An Imperfect Gift List – Part 2

Much like the question of, “What can I get my loved one with dementia for Christmas?” I get the same question for care partners. Family members and friends wanting to do something for someone who is a care partner. Each person is different, each person’s needs and wants may inform a different list. I have decided this year to respond to that frequent question knowing that it is sometimes helpful to reframe our gift-giving habits, our relationships with others, and remember we all approach the dementia journey in different ways. Many of these gifts will be similar to the list from part 1. 

The gifts I recommend are not all material, and in some cases, they are best given throughout the year. Not everyone can go home during this time, and though the world looks and sounds different it is still the same day to day life. So, the first gift is to think about something you do throughout the year.

  1. Two boxes of cards. One for you and one for them. Send them little notes throughout the year and offer the opportunity to reciprocate. Send notes letting them know you are thinking of them, and care about them. You can get note cards from everywhere from Etsy to Target. Find a local artist or make your own!
  2. Items that feed their hobbies and interests. Books, art supplies, games, movies, music, technology. Think about how they like to spend their time. Are they a reader? Do they like puzzles and games? Do they enjoy watching new/old movies? Are they fascinated by technology and there is something in that world you could purchase for them within your budget? Think about who this person is, was, and still becoming. 
  3. A meal subscription box or bringing over the ingredients for a specific meal you can make together. Invite weekly or monthly dinner nights, cooking together and enjoy a meal in one’s company apart from the caregiver role. Allowing them to be a friend, mother, or husband for an hour or two. By doing something in the home instead of going out to dinner, it may offer the comfort of knowing they are still close to the one they are caring for in case something happens that they need to attend to. 
  4. A nice item of clothing, that makes them feel good, that they can wear as a comfort item and function in their day-to-day. Clothing is oftentimes a go-to for many people, but we may hesitate to purchase something new for others when we don’t know what they might like. Think about, does this person like to put a top on over their head? Or should it be button-down? Are they always cold? Hot? Think of favorite colors and materials. All of this can bring a level of comfort and even joy. I think Dudley Stephens fleeces are a great option that offers a variety of styles that will flow with the role of a care partner, yet look nice, and are made of a comforting material.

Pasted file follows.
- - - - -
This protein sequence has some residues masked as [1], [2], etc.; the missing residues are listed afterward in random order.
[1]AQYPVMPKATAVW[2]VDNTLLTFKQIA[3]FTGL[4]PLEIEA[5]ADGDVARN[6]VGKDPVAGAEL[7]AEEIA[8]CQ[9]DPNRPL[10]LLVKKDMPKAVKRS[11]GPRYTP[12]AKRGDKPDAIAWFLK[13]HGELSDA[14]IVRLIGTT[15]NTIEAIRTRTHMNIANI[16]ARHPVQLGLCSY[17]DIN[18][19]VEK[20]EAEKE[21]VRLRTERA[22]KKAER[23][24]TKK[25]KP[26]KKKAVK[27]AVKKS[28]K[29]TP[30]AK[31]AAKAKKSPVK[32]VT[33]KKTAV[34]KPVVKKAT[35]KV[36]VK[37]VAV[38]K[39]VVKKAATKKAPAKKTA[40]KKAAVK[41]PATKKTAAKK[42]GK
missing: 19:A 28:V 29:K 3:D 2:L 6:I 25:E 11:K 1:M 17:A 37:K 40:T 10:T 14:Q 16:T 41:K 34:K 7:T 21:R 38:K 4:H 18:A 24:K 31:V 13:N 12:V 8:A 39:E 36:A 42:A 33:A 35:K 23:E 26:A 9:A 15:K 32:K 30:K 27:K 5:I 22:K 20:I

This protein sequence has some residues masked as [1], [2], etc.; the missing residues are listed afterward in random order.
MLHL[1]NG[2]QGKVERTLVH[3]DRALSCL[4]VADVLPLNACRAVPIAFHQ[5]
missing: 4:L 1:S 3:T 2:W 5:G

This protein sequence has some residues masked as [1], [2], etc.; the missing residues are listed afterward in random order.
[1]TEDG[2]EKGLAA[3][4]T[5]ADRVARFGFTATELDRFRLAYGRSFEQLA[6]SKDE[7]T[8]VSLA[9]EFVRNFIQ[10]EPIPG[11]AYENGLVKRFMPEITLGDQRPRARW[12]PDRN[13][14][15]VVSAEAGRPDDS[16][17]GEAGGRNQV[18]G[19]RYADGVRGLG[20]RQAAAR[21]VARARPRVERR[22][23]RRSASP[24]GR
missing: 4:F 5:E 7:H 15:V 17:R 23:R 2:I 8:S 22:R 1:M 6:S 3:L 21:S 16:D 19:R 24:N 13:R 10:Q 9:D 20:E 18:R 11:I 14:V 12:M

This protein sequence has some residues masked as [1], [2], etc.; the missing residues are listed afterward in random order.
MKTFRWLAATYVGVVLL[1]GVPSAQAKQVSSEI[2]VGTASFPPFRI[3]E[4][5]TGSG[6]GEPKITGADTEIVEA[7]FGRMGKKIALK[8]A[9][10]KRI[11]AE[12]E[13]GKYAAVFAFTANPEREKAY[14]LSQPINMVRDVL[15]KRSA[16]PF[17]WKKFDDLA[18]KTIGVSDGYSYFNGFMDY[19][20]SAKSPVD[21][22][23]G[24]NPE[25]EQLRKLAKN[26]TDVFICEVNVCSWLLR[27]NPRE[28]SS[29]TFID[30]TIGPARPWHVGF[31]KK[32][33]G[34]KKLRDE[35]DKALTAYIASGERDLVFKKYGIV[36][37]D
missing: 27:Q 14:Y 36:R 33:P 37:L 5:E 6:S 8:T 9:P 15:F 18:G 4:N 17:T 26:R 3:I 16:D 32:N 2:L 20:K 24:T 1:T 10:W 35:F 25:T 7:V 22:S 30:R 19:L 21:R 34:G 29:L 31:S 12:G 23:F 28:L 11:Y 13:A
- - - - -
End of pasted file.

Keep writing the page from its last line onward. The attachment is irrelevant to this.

5. Something they like but will not purchase for themselves because they think they don’t need it, or because they feel they should. Something that they say, “Where would I where or use that? I have to care for (person here) and I don’t need that now.” Each person, care partner or not, deserves to feel good about themselves, enjoy something new, and have something special. What would this be for the person you are thinking of now?
  6. Your time. Your laughter. Your stories. Your smile. Take the time to visit. They may be lonely or lonely for your specific relationship with them. They are experiencing loss as well, your friendship and relationship with them are valued more than you may ever know. 
  7. Find respite opportunities that align with their interests, hobbies, and desires. Can you take them away for a weekend, an afternoon, an hour? Can you take them out for coffee or bring coffee to them? Can you offer to clean their house, cook a meal, or do their yard work? Could you hire a service that comes into one’s home to offer a hair cut or care service that might be of interest? 

Not all gifts need to be related to dementia, a thing or crammed into December. Give the gift of the best version of yourself, caring for and loving each person. Listen, see, and love the other and you will learn what you need to do.

Published by Kathryne Fassbender

I am a Dementia and Creative Engagement Specialist. I am also the granddaughter of someone who lived with Vascular Dementia.

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